Professor and John P. Imlay, Jr. Chair in Software
Georgia Tech, USA
Computing clouds offer information technology infrastructure as services with promises of economy of scale and low start-up costs. However, the management of modern N-tier applications contains significant challenges due to several factors that include growing and evolving complexity of applications, non-stationary workloads, virtualization and consolidated environments, and dynamic service composition. Furthermore, paramount to mission-critical service applications are extra-functional quality of service (QoS) properties such as predictable performance, continuous availability, end-to-end dependability, power consumption, privacy and security. These challenges far exceed the capability of current analytical models for capacity planning and system management. As a starting point towards cloud-based service computing, we describe an observational large-scale performance study of N-tier application benchmarks in the Elba project. More generally, we advocate an experimental approach to help N-tier applications achieve desired QoS, for example, performance goals specified in service level agreements. Meeting the challenges of QoS is an important and necessary step in the co-evolution of both Cloud Computing and Service Computing.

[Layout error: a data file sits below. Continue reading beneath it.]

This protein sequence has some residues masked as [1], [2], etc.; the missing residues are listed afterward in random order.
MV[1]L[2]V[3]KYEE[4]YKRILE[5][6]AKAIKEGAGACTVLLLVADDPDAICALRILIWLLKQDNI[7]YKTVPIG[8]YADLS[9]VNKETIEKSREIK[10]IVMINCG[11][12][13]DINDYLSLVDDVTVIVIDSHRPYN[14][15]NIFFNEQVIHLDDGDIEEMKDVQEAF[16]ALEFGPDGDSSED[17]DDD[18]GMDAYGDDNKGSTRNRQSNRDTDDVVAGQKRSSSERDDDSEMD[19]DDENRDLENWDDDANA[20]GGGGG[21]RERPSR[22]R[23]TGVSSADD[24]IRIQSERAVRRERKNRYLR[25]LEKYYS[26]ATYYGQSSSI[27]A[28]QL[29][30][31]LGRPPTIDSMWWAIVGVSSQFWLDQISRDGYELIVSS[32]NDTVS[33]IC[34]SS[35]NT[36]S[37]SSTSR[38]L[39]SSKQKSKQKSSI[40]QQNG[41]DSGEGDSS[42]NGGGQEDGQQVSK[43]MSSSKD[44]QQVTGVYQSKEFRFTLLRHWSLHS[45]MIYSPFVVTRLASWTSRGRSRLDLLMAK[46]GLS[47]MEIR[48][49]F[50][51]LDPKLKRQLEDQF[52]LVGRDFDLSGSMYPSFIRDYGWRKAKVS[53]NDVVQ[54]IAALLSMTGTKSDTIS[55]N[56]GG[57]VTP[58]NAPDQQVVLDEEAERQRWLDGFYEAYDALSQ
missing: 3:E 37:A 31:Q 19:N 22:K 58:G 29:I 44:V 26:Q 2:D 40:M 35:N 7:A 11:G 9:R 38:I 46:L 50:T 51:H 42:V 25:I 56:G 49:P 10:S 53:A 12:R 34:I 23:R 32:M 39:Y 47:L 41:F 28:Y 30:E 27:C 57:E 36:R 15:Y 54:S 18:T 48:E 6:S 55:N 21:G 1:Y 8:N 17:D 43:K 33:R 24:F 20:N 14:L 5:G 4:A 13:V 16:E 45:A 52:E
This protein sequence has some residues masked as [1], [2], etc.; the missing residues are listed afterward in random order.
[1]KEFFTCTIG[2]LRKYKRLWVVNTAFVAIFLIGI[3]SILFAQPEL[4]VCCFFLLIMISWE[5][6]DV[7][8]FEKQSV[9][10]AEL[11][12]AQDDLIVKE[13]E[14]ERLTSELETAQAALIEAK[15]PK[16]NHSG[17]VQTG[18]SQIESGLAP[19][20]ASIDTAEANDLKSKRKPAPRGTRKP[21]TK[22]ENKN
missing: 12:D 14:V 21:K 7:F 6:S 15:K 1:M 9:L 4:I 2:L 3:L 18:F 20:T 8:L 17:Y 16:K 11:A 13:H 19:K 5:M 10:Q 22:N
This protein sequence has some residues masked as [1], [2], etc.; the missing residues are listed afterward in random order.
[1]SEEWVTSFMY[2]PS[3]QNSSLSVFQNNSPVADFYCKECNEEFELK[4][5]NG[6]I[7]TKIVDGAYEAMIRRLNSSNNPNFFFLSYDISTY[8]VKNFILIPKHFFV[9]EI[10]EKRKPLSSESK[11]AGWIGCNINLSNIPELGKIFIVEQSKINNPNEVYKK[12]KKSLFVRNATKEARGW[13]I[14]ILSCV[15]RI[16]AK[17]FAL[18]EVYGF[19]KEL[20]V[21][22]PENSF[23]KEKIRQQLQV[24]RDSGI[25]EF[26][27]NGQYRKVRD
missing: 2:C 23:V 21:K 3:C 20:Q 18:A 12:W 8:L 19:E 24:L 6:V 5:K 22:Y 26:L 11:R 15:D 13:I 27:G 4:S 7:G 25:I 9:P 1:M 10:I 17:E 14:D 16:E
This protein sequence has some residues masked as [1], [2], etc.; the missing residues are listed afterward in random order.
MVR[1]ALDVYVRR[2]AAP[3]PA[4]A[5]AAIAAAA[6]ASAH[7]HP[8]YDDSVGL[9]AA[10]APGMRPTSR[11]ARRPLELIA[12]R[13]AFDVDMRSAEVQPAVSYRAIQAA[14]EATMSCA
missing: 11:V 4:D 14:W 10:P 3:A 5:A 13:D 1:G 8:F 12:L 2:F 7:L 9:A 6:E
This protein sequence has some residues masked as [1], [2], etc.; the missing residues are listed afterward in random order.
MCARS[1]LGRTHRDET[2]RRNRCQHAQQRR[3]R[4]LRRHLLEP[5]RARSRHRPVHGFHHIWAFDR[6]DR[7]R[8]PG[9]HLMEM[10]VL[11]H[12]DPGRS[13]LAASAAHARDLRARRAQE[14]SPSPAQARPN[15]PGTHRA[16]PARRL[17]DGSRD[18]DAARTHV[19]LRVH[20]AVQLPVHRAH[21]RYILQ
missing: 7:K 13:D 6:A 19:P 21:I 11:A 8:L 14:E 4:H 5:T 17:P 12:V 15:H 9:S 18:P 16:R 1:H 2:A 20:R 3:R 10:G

About the Speaker:
Calton Pu was born in Taiwan and grew up in Brazil. He received his PhD from University of Washington in 1986 and served on the faculty of Columbia University and Oregon Graduate Institute. Currently, he is holding the position of Professor and John P. Imlay, Jr. Chair in Software at the College of Computing, Georgia Institute of Technology. He has worked on several projects in systems and database research. His contributions to systems research include program specialization and software feedback in the Synthesis, Synthetix, and Infosphere projects. His contributions to database research include extended transaction models and their implementation such as Epsilon Serializability and Reflective Transaction Framework. His recent research has focused on event processing (Continual Queries over the Internet), automated system management (Elba project) and services computing (dependable systems software). His collaborations include applications of these techniques in scientific research on macromolecular structure data, weather data, environmental data, and health care. He has published more than 50 journal papers and book chapters, 150 conference and refereed workshop papers, and served on more than 100 program committees, including the co-PC chairs of SRDS'95, ICDE’99, COOPIS’02, SRDS’03, DOA’07, DEBS’09, and co-general chair of ICDE'97, CIKM'01, ICDE’06, DEPSA’07, CEAS’07, SCC’08, CollaborateCom’08.